Indoor Herb Gardening

The holidays are a time of gathering together, cooking, and eating. We all have favorite holiday recipes, and wouldn't it be great to spice up these dishes with some fresh herbs? In most regions the herb garden is now dormant, but with a little planning you can grow many culinary herbs indoors this winter. An indoor herb garden is not only functional, it can be attractive and provide a remembrance of summer during the dark days of winter.

Getting the Right Herbs

The first step is to select culinary herbs that will grow well indoors with limited space and light. Chives, parsley, thyme, oregano, basil, and sage are some of the best to try. You can even grow some unusual, small-leaved greens, such as arugula and mache, to complement your winter salads. Most of these herbs grow only 12 inches tall, so they're easy to maintain. For taller herbs, select dwarf varieties, such as 'Spicy Globe' basil, that will fit on a windowsill or under grow lights. You'll get fewer leaves to harvest on dwarf varieties, but the plants are easier to maintain. While some herbs, such as dill and coriander, have edible seeds as well as leaves, don't try to grow them for their seeds indoors. They won't produce enough to make it worthwhile.

Let There be Light

Most culinary herbs are Mediterranean in origin. They need sunshine and well-drained soil to grow best. In winter the days are short, and light intensity is diminished. Even if your plants are growing in a south-facing window and receive six or more hours of sun a day, they still may need supplemental light to keep them short and stout in the dead of winter. Place plants under full spectrum fluorescent or halide lights to provide the right amount and quality of light intensity.

Pots, Soil, and Water

Unless you have a greenhouse or large bay window, chances are you'll be growing your herbs under grow lights or on a windowsill. In either case, there will be limited space, so small pots will be a necessity. Sow herb seeds or set transplants in 3- or 4-inch plastic pots filled with moistened soilless potting soil. Group the plants together in a plastic tray to keep the humidity high. However, if you notice mildew on the leaves, space the plants further apart or use a small fan to provide air circulation and keep the leaves dry.

Most herbs need excellent drainage and grow better when kept on the dry side. Water seedlings by pouring water in the tray and letting it soak into the soil, then draining the tray. As the herbs grow larger, you can start watering from above. Add enough water so it pours out through the drainage holes in the pot.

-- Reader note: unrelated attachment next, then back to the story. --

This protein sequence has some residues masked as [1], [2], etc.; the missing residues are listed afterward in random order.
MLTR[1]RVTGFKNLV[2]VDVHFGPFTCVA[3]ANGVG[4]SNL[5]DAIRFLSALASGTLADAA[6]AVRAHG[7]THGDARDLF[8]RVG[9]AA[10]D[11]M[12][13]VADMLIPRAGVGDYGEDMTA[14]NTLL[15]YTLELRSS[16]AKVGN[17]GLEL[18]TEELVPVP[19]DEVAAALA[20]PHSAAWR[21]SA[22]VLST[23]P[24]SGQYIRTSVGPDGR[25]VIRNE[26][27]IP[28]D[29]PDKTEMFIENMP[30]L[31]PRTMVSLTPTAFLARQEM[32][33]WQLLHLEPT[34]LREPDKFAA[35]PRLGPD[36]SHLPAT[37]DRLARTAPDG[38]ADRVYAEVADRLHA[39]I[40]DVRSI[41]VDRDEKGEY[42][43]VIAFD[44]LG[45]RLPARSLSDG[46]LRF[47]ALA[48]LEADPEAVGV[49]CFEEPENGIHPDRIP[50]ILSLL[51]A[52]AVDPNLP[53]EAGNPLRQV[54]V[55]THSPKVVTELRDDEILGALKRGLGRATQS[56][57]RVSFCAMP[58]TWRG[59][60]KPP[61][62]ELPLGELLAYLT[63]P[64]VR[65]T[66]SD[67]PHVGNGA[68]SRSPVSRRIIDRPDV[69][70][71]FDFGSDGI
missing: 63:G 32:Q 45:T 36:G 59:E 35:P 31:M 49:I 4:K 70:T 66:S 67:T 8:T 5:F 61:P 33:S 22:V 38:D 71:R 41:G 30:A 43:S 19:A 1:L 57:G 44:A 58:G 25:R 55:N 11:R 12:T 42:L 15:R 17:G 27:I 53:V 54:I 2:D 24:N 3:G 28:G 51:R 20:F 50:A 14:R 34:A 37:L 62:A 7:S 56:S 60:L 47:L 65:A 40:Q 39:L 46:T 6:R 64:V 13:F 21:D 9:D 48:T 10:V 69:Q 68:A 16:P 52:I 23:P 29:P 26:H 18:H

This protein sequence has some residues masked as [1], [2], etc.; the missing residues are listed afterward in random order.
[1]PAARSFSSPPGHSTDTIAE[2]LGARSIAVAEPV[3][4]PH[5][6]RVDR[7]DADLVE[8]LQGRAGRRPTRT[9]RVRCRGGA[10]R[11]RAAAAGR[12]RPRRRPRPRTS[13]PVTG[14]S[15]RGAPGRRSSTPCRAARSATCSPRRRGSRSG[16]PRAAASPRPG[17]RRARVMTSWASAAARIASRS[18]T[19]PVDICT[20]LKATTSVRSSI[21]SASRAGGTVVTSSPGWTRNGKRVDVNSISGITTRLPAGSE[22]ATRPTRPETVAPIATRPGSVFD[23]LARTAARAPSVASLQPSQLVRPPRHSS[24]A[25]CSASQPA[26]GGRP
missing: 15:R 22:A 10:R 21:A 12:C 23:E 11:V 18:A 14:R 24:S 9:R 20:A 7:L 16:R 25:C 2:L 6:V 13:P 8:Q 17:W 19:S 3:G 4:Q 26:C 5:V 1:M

Feeding and Harvesting

Although many gardeners think herbs taste best when grown in poor soil, plants grown indoors need supplemental fertilizer. Once their true leaves form, feed the herbs with a diluted solution of water-soluble fertilizer.

Harvest herb leaves as needed. The flavor is usually most intense in the morning. For some herbs, such as dill, harvest the whole plant. You can plant dill every few weeks to ensure a continuous supply of fresh leaves.


Any indoor plant will eventually attract some insect pests. Fortunately, most insects are easy to control with water washes or non-toxic sprays. Aphids, whiteflies, and mealybugs are the main culprits you'll find eating your herbs. Wash the leaves periodically with water to remove them. For more severe infestations, spray leaves with insecticidal soap.

With a little care, your herbs will grow strong through the winter, providing fresh seasonings for your meals. Come spring, you can move the plants outdoors into the garden, cut them back, give them a shot of fertilizer, and they will continue to flourish.

Question of the Week

Indoor Seedlings Die

Q. Every spring I start hundreds of seeds indoors. The seem fine, then one day they just topple over. What am I doing wrong?

A. One of the biggest problems in starting seeds is too much moisture. Excess moisture can encourage the fungal disease called damping off (Pythium), which causes the stems to constrict at the soil line.

Since the damping-off fungus enters the plant at the soil line, you can try this prevention method: Once the seeds are planted but before they germinate, cover the soil surface with a thin layer of "play sand" (this is sand that has been sterilized; you should be able to find it at a hardware store or lumberyard). This provides a sterile, dry -- and therefore unfavorable to the fungus -- surface at the point the fungus usually enters the stem.

To improve your chances of success, use clean containers (disinfect with 1 part bleach in 9 parts water) and a commercial, sterile seed-starting mix. Fill the container, sow the seeds thinly, sprinkle just enough potting soil to cover seeds, and then mist the surface. Place the container in a plastic bag and put it in a warm location until the seeds germinate. Then remove the plastic, move the container into bright light, and keep the soil moist, but not soggy. Don't crowd plants, and provide good air circulation to minimize disease problems. A small fan blowing in the room -- not directly on plants -- will help keep air moving.

Today's site banner is by plantmanager and is called "Captivating Caladiums"